Retraction Watch

Tracking retractions as a window into the scientific process

Suspicions of data manipulation lead to correction of testicular cancer paper

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The corresponding author of a paper on testicular cancer is telling readers to discount a figure after she learned it may have been manipulated.

Although that one figure in the 2005 paper in the British Journal of Cancer may be problematic, the authors found data to support the other figures, and its conclusions.

This isn’t the first time first author Kerry Manton has faced questions over her data — in 2012, one of her papers was retracted following an investigation by her institution, the Queensland University of Technology. And in 2014, QUT repaid a $275,000 grant after finding Manton

failed to fulfill (her) responsibilities in relation to the responsible dissemination of research findings and that this, coupled with a failure to correct the errors, constituted research misconduct.

Here’s the corrigendum for “Hypermethylation of the 5′ CpG island of the gene encoding the serine protease Testisin promotes its loss in testicular tumorigenesis:”

The corresponding author of the above paper, Dr TM Antalis, has received suggestions that Figure 2A in this paper may have been manipulated. Since the samples from the experiment are no longer available, Figure 2A cannot be repeated, so should be discounted.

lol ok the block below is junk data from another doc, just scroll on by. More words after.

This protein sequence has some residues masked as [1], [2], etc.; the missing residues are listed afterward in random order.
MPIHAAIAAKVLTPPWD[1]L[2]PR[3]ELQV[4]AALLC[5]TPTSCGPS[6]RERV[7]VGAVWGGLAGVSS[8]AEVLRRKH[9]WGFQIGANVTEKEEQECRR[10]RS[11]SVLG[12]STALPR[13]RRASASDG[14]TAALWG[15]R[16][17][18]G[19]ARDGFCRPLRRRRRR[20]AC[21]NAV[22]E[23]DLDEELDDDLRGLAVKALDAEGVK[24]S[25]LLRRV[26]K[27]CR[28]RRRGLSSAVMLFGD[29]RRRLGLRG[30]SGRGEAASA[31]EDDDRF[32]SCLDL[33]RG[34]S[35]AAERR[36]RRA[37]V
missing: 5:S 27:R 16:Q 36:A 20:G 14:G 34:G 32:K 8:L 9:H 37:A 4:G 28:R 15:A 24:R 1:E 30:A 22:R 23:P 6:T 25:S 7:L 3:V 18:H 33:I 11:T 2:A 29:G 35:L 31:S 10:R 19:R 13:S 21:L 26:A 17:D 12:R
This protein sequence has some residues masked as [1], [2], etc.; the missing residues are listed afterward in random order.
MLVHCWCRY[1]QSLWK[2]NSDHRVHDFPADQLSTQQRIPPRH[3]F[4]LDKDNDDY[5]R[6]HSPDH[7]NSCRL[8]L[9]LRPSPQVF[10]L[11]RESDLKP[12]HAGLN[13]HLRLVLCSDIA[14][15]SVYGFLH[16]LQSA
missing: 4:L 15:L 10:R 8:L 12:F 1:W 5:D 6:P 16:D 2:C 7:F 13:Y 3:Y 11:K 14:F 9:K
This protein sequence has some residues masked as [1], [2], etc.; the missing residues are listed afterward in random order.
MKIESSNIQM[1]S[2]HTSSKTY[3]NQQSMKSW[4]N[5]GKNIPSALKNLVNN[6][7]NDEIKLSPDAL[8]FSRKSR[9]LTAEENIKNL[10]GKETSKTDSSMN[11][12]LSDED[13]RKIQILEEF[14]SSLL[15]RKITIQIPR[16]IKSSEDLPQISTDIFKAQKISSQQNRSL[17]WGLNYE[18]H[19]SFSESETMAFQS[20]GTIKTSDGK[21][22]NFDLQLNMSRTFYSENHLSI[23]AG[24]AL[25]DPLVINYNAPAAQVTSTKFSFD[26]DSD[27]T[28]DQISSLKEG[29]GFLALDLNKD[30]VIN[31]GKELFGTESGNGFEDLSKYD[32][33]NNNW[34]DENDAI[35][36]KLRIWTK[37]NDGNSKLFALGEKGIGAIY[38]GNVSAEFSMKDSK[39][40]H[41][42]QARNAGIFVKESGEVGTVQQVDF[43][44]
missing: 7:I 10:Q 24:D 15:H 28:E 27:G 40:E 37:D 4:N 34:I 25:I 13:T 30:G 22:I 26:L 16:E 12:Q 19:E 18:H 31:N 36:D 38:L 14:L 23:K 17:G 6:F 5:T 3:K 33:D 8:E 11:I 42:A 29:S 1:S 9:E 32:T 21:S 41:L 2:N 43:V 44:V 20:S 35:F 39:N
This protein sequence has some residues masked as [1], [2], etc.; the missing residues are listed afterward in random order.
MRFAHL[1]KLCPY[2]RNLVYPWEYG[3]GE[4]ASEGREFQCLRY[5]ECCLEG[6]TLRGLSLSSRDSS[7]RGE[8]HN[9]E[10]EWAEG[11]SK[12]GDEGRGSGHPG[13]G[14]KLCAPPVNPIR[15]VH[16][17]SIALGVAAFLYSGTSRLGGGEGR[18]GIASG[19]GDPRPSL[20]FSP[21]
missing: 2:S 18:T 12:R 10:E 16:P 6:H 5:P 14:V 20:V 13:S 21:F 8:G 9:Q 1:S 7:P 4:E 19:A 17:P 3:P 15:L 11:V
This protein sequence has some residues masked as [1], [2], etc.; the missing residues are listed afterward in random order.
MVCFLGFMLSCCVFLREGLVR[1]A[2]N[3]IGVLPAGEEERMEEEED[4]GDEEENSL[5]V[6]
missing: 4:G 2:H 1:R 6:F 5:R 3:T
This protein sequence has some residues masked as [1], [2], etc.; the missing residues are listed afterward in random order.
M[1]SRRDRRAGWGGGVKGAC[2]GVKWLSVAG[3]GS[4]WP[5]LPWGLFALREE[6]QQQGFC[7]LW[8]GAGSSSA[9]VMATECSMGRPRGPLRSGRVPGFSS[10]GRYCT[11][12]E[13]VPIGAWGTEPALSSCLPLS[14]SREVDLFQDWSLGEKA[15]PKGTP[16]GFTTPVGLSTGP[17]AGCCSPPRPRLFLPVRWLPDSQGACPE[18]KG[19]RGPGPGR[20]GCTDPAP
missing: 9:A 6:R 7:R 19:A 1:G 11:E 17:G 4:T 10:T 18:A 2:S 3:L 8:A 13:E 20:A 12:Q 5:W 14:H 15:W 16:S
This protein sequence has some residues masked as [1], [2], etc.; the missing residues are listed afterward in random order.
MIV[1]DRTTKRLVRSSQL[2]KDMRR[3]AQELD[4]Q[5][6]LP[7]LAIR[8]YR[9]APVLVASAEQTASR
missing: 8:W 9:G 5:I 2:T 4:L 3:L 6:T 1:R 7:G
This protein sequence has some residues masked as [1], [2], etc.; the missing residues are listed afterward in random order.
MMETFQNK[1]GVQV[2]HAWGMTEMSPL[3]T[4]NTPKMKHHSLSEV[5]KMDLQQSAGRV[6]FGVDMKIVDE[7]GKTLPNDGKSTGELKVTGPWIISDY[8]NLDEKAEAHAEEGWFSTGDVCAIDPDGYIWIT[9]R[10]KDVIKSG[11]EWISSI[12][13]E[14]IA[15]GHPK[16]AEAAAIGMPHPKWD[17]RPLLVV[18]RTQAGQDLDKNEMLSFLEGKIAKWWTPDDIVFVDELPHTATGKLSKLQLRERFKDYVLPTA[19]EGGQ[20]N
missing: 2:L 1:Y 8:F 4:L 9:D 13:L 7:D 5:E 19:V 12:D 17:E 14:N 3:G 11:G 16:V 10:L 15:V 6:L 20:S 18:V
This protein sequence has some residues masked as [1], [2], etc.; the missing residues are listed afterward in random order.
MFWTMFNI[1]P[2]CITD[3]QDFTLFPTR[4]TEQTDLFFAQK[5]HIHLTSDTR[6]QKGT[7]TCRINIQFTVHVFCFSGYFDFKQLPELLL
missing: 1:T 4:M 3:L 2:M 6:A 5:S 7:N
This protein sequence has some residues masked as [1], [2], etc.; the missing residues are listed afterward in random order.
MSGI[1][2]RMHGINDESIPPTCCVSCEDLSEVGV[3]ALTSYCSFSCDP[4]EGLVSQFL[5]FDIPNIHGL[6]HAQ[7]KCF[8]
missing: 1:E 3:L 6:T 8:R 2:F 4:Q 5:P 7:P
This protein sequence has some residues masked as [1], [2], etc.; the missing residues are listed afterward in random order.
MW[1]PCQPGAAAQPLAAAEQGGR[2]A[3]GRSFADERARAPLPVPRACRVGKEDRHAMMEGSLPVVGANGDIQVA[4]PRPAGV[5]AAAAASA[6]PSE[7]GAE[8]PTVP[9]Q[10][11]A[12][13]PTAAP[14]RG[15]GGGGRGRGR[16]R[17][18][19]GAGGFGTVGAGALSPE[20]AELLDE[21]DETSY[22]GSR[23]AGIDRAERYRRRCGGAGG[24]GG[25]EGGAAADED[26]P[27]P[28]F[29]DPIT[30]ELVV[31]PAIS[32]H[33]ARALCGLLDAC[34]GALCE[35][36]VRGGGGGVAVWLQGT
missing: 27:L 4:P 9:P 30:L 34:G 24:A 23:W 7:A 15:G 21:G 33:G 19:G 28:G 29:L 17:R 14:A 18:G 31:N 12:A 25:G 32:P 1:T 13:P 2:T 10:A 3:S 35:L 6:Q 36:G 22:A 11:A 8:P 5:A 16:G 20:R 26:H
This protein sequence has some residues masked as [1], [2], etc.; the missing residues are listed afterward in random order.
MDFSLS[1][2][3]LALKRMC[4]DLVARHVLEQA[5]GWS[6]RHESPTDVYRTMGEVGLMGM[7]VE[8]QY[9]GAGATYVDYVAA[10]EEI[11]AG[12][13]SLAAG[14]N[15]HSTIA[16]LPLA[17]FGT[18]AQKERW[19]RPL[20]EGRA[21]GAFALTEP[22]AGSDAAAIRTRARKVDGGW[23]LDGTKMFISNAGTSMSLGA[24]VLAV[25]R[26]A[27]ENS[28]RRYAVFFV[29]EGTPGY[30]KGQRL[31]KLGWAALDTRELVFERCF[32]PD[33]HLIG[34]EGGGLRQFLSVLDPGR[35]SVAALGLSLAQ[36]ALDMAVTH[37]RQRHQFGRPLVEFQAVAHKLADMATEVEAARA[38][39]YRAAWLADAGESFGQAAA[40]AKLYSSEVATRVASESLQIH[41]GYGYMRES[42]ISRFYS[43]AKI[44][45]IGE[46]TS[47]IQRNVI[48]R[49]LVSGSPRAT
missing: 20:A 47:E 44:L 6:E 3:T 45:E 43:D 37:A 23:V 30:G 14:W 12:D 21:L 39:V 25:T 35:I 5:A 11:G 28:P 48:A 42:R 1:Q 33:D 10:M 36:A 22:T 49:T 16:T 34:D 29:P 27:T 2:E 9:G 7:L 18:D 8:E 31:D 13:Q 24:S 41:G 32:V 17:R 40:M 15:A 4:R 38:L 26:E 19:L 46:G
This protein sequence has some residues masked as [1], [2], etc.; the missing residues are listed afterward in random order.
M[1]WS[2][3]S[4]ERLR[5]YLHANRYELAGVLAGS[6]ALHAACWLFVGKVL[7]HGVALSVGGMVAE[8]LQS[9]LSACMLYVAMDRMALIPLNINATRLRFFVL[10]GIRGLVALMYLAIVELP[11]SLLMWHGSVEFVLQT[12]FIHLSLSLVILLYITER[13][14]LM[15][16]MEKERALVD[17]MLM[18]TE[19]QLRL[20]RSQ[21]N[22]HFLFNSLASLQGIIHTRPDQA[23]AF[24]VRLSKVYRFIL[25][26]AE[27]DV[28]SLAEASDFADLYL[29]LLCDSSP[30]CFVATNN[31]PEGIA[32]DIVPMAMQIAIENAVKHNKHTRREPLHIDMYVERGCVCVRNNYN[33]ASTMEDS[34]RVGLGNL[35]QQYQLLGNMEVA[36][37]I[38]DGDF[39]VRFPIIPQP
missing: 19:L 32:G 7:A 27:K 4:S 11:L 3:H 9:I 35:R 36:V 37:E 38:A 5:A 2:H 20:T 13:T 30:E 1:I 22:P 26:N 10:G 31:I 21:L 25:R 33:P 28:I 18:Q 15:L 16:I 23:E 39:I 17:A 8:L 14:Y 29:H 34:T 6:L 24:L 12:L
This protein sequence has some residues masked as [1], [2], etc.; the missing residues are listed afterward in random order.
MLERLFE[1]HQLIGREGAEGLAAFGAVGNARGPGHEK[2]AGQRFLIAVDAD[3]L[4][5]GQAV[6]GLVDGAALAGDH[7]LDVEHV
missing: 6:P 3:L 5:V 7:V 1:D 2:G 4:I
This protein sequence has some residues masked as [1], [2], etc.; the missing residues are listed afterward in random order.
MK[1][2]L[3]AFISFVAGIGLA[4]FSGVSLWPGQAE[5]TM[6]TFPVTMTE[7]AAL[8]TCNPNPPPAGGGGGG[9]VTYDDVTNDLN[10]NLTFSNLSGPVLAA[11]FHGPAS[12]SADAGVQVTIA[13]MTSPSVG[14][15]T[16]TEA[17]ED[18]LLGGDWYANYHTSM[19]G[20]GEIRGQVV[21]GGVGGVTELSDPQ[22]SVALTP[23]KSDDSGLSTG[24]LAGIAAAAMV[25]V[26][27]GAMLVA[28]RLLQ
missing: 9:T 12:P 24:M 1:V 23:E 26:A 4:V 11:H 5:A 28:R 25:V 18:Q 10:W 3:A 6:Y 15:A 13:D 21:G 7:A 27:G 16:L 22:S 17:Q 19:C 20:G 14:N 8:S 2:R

Experimental data and analysis have been found providing support for other figures in this paper. Furthermore, the result of the paper, that the absence of Testisin mRNA in testicular tomour tissue is associated with aberrant methylation of the Testisin gene, was confirmed in a publication in 2006 by an unrelated laboratory (J Cancer Res Clin Oncol,13: 765–770).

The paper has been cited 28 times, according to Thomson Scientific’s Web of Knowledge.

We’ve reached out the Manton, and to corresponding author Toni Antalis, who works at the University of Maryland. We’ve also contacted QUT and BJC. We’ll update this post with anything else we learn.

Hat tip: Sir Duke

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Comments
  • ManuelHM January 8, 2016 at 3:49 pm

    The most basic question is – When should we believe a research paper and believe it completely ?
    Should we only accept it if it’s independently replicateD ?

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